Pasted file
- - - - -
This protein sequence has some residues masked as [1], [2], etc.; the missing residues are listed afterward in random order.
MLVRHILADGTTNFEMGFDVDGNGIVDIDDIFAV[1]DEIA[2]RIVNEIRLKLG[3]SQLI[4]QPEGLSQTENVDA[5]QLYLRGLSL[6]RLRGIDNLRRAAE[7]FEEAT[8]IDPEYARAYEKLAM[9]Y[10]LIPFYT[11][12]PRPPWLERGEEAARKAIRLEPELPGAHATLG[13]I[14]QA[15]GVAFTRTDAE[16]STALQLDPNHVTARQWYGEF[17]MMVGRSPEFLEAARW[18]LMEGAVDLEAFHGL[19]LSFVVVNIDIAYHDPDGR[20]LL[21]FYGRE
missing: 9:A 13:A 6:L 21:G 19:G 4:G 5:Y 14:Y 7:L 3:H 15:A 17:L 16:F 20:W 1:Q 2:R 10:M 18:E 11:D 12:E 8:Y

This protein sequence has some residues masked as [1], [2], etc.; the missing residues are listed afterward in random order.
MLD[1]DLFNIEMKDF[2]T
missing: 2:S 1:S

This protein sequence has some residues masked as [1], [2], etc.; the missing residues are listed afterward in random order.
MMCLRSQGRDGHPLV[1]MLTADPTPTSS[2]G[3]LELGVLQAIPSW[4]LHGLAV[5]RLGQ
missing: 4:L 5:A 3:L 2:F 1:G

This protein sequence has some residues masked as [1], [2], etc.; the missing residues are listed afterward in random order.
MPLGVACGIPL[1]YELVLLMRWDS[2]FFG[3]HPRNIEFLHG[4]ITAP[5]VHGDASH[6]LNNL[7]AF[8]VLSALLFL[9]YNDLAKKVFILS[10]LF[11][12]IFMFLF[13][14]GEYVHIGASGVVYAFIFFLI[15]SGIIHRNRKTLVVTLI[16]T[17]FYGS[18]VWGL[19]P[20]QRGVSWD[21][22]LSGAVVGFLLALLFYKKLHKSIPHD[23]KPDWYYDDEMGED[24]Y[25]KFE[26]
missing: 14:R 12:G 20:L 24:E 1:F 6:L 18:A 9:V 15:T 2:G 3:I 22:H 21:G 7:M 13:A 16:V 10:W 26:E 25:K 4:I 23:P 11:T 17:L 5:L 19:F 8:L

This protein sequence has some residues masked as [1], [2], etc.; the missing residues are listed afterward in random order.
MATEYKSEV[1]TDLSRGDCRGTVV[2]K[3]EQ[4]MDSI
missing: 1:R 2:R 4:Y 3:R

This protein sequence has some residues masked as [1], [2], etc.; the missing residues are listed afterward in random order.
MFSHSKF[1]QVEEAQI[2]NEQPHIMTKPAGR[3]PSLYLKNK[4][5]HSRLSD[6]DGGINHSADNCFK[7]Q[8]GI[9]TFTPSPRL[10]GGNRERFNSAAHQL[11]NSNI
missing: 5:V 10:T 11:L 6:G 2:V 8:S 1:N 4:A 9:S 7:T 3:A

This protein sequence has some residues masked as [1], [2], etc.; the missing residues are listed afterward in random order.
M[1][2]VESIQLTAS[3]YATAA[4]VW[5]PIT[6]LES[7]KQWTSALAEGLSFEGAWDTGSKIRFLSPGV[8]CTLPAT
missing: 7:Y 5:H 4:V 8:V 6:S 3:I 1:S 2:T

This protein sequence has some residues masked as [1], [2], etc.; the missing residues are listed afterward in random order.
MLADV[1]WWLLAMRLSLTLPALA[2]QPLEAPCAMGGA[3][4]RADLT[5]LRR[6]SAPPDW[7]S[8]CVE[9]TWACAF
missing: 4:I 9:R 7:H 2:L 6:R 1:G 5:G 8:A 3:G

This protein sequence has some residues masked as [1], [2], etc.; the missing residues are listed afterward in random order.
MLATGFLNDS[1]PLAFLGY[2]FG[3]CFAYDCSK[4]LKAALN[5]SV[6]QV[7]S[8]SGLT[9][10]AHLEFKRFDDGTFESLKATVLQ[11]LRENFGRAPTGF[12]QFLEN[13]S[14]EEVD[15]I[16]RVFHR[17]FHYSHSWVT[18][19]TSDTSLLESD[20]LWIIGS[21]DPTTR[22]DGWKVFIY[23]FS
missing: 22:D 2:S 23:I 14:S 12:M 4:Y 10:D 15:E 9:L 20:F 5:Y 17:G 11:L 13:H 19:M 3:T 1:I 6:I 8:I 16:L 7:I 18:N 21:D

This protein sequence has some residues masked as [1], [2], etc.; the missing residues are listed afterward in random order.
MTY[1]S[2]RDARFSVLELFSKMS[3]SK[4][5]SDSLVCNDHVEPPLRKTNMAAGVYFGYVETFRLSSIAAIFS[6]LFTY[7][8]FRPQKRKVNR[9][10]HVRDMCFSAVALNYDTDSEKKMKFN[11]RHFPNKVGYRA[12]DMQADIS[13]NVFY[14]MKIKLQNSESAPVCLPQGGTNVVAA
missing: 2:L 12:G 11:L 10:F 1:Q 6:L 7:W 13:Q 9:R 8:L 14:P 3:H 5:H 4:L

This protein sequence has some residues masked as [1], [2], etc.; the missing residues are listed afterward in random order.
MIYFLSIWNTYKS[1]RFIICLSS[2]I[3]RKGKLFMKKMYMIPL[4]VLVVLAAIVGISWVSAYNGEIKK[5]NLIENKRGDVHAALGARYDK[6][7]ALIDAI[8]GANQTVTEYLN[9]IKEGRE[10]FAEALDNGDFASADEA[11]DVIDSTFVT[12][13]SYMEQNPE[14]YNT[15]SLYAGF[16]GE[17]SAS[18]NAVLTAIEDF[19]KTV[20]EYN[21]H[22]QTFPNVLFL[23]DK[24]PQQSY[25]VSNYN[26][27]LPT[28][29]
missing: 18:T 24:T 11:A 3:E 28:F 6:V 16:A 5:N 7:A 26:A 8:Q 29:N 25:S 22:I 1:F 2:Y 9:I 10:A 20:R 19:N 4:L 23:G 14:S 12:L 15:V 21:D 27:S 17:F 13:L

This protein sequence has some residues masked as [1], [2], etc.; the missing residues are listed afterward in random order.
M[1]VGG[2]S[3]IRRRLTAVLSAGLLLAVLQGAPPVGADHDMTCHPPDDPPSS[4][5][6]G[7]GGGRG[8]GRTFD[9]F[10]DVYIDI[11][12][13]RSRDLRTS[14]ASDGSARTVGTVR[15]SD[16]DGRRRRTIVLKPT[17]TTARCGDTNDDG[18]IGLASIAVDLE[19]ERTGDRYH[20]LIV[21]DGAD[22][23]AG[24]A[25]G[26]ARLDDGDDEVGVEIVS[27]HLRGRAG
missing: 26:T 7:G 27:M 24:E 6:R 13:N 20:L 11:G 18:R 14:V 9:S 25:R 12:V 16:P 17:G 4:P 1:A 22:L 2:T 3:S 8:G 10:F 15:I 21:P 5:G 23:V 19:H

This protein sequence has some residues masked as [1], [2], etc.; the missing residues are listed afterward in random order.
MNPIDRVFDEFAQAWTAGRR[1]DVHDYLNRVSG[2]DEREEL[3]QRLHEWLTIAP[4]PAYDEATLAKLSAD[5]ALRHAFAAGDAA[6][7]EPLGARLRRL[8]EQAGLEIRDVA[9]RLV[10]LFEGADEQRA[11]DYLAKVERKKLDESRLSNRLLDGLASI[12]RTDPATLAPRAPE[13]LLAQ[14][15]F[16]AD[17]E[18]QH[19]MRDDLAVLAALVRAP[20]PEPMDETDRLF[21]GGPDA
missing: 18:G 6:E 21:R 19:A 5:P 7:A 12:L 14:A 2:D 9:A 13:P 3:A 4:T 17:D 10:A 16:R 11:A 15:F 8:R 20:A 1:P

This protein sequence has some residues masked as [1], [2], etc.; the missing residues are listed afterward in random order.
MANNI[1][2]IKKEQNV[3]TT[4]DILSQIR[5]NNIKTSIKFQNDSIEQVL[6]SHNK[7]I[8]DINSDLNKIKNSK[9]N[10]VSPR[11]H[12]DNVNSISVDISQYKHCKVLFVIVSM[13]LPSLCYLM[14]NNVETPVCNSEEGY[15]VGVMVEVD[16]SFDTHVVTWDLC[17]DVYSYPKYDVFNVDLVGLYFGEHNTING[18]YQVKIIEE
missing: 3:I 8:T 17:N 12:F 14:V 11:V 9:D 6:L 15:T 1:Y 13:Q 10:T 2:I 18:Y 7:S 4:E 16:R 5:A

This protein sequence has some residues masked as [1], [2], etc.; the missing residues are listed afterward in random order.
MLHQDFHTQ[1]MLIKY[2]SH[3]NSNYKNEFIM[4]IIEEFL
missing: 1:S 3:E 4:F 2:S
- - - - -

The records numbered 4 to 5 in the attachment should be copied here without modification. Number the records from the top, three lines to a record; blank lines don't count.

This protein sequence has some residues masked as [1], [2], etc.; the missing residues are listed afterward in random order.
MPLGVACGIPL[1]YELVLLMRWDS[2]FFG[3]HPRNIEFLHG[4]ITAP[5]VHGDASH[6]LNNL[7]AF[8]VLSALLFL[9]YNDLAKKVFILS[10]LF[11][12]IFMFLF[13][14]GEYVHIGASGVVYAFIFFLI[15]SGIIHRNRKTLVVTLI[16]T[17]FYGS[18]VWGL[19]P[20]QRGVSWD[21][22]LSGAVVGFLLALLFYKKLHKSIPHD[23]KPDWYYDDEMGED[24]Y[25]KFE[26]
missing: 14:R 12:G 20:L 24:E 1:F 6:L 18:A 9:V 15:T 2:G 3:I 22:H 21:G 7:M 13:A 16:V 10:W 26:E 25:K 4:I 23:P 11:T 17:L 5:L 19:F 8:L

This protein sequence has some residues masked as [1], [2], etc.; the missing residues are listed afterward in random order.
MATEYKSEV[1]TDLSRGDCRGTVV[2]K[3]EQ[4]MDSI
missing: 1:R 2:R 4:Y 3:R